The frankly bizarre allusions were thrown in by me - and I accept they are indeed totally OTT - to point out that it is not and cannot be permissable to seperate the content of an opinion from its source, not just its author but it's publisher/delivery channel. I'm trying to hammer that lesson home to my kids and guess I got stuck in the rails.

No more than that. Just a heavy handed reminder to dig deeper in order to frame whatever content might follow.

The EU has major issues to deal with and one upshot of what now appears to be the inevitable peeling away of Britain which I find upsetting, was that it has taken something as drastic as this to bring needed debate on the future of the EU to the surface, only to see it submerged again in the hysteria wrought by proximity to the precipice. Mea culpa on that score.

I believe this debate SHOULD have been possible from within an EU construct. And whether that is practical, realistic, or fanciful - time will tell.

The dust is going to need to settle on this before calmer debate can occur.


Fair enough - but you should give unherd a go. There's some interesting stuff on it. As well as Helen Thompson - who's very smart in my book and a bit of an EU sceptic - they also have that shouty-crackers-starkers woman who, err, isn't.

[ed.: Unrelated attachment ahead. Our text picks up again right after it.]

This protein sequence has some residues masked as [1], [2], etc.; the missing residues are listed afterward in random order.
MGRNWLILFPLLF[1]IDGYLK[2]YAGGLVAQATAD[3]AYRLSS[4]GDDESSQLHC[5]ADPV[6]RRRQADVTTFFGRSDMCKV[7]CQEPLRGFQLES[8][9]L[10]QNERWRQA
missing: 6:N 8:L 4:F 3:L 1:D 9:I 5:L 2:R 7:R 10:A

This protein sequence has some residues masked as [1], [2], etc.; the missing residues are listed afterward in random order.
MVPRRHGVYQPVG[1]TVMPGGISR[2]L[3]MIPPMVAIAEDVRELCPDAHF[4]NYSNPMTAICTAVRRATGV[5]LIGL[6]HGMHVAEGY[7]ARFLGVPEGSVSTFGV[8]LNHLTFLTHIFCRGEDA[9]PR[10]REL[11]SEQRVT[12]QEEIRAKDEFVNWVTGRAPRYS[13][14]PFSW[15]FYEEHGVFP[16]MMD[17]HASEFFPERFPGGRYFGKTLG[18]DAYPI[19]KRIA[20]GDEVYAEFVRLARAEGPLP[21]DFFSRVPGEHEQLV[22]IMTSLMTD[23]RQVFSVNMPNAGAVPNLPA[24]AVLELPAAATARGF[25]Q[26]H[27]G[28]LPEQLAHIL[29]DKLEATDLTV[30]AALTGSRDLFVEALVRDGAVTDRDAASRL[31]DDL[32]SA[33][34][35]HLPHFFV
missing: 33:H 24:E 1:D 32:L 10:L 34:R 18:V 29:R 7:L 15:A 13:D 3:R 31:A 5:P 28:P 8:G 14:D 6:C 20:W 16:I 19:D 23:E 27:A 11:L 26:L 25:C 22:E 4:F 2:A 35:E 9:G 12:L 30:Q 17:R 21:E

Thanks, M. Ronfleur. Enjoyed my toes' first dip into Unherd's limpid waters:

https://unherd.com/2019/02/why-are-illiberal-universities-unchallenged/

I stopped reading as soon as it hid behind the magic Catholic church sky fairy. I will be concerned at the point the professor is being chemically lobotomised or imprisoned. Until then it just a bit of noise.

The website name and use of the terms on it is try hard I would take a wild guess it is funded by right wing money. It is a proper right wing circle jerk.

Funded by Paul Marshall co founder of marshall-wace hedge fund. Brexit supporter with positions betting against the UK economy.


Well that was quick. Though I guess the whole "we're non-partisan/apolitical" should have been enough of an indicator. The phrenologist's blog pulls the same schtick, though the whole thing is obviously even more transparent.


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PostPosted: Tue Feb 12, 2019 5:12 pm